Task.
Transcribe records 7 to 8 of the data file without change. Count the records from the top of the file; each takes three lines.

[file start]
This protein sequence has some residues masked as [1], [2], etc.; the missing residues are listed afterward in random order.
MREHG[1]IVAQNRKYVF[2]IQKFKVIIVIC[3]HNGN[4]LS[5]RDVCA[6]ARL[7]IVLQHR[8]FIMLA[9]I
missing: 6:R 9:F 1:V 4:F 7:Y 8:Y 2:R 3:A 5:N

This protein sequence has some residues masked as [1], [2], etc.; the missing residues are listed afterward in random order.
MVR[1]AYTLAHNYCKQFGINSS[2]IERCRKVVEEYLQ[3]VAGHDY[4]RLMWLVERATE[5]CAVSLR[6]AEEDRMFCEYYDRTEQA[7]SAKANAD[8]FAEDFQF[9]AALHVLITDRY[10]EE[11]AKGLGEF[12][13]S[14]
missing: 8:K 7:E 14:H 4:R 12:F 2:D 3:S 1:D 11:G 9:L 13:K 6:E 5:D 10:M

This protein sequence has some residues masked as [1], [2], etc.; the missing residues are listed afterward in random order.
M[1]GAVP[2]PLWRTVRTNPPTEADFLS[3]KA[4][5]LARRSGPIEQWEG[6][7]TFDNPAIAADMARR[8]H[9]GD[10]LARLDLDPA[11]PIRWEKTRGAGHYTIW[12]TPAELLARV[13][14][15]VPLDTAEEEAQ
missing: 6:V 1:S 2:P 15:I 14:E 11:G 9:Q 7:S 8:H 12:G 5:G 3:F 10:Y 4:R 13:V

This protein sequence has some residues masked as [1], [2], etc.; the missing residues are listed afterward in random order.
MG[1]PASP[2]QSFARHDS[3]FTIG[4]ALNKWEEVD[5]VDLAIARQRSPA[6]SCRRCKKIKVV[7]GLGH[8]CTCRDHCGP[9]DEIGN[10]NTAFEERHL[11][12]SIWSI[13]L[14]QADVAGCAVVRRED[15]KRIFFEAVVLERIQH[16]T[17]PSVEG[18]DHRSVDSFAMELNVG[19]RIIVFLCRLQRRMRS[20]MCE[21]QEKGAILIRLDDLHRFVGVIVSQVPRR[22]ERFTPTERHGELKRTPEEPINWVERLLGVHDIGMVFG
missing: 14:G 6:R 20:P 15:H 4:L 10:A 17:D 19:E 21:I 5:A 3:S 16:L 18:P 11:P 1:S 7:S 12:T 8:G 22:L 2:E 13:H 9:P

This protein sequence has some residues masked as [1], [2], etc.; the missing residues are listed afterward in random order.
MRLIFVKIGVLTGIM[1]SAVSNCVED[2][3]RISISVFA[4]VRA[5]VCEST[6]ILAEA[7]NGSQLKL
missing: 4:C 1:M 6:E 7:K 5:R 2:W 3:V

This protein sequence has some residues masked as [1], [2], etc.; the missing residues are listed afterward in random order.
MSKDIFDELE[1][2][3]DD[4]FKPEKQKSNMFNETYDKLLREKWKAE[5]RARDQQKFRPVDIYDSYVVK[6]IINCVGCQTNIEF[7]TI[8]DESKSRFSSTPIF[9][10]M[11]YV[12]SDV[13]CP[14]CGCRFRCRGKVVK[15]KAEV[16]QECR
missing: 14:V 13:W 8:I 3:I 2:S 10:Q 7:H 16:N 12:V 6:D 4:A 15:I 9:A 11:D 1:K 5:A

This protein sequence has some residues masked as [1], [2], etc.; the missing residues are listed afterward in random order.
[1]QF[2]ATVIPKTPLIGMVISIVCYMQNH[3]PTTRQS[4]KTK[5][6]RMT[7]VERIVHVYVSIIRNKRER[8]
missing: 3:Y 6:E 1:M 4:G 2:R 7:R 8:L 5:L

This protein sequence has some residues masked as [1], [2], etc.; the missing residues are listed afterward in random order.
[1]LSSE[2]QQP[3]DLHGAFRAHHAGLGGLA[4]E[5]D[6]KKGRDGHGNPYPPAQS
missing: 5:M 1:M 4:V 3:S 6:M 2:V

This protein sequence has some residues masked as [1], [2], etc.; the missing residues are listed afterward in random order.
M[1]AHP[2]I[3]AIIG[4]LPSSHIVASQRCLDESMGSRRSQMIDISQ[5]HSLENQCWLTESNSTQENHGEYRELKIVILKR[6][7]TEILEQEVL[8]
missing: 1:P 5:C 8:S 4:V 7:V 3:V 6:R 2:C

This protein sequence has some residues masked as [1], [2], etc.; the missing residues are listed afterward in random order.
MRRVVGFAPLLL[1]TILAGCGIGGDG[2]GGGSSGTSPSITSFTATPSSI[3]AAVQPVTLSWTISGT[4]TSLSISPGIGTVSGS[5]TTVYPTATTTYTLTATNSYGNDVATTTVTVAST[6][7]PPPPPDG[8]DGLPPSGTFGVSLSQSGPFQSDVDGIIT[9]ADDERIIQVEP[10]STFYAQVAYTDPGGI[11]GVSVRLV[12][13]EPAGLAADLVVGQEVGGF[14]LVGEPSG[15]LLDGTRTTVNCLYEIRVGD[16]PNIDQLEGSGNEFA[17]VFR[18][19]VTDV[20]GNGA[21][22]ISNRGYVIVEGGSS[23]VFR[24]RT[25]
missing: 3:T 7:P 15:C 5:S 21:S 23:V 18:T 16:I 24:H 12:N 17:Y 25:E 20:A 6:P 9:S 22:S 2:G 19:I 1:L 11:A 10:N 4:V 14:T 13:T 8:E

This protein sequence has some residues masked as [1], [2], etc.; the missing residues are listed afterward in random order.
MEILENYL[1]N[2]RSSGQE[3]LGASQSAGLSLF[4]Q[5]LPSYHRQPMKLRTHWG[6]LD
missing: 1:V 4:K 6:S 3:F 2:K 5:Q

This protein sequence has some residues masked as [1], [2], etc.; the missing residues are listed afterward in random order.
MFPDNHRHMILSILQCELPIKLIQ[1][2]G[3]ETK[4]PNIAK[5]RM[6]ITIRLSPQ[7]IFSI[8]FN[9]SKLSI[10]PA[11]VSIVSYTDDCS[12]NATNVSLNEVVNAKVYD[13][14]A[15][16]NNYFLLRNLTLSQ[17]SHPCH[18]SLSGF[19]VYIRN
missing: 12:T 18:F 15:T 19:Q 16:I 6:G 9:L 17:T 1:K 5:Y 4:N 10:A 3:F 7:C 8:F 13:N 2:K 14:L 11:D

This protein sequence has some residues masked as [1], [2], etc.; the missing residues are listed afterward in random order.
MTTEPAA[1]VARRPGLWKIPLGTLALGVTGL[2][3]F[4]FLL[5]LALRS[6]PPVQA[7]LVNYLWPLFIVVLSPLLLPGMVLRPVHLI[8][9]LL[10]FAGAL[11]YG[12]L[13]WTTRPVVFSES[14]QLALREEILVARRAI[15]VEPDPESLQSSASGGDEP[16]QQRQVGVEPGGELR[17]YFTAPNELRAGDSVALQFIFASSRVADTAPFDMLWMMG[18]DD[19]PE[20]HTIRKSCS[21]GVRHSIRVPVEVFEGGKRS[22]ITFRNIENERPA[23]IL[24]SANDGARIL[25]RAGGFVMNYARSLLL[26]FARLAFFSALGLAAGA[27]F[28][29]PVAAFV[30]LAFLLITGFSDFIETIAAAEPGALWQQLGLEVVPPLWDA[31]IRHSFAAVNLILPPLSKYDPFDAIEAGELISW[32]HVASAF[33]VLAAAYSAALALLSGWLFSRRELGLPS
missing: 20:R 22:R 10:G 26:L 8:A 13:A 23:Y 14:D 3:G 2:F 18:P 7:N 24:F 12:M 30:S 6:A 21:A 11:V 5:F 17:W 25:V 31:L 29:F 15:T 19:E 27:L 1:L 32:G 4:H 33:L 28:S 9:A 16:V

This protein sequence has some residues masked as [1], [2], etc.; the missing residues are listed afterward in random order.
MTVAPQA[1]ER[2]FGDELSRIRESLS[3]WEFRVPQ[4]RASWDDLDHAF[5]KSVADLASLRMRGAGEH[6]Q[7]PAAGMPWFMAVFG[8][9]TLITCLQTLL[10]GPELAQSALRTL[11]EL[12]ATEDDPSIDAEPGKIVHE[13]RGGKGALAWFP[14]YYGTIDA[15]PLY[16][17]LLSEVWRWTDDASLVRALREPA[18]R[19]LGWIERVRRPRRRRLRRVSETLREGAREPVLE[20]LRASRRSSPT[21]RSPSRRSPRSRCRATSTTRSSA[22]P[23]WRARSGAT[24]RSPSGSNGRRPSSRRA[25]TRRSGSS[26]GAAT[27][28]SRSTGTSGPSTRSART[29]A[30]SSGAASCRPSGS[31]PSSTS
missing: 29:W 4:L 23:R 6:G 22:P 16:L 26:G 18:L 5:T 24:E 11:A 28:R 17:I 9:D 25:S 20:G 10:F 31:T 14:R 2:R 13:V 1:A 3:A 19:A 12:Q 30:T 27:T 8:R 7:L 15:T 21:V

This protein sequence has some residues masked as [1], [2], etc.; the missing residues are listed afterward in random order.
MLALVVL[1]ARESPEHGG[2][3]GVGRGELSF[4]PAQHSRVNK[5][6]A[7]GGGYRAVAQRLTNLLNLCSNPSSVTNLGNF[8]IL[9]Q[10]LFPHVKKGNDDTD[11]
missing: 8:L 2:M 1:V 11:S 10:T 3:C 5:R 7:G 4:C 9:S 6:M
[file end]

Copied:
This protein sequence has some residues masked as [1], [2], etc.; the missing residues are listed afterward in random order.
[1]QF[2]ATVIPKTPLIGMVISIVCYMQNH[3]PTTRQS[4]KTK[5][6]RMT[7]VERIVHVYVSIIRNKRER[8]
missing: 3:Y 6:E 1:M 4:G 2:R 7:R 8:L 5:L

This protein sequence has some residues masked as [1], [2], etc.; the missing residues are listed afterward in random order.
[1]LSSE[2]QQP[3]DLHGAFRAHHAGLGGLA[4]E[5]D[6]KKGRDGHGNPYPPAQS
missing: 5:M 1:M 4:V 3:S 6:M 2:V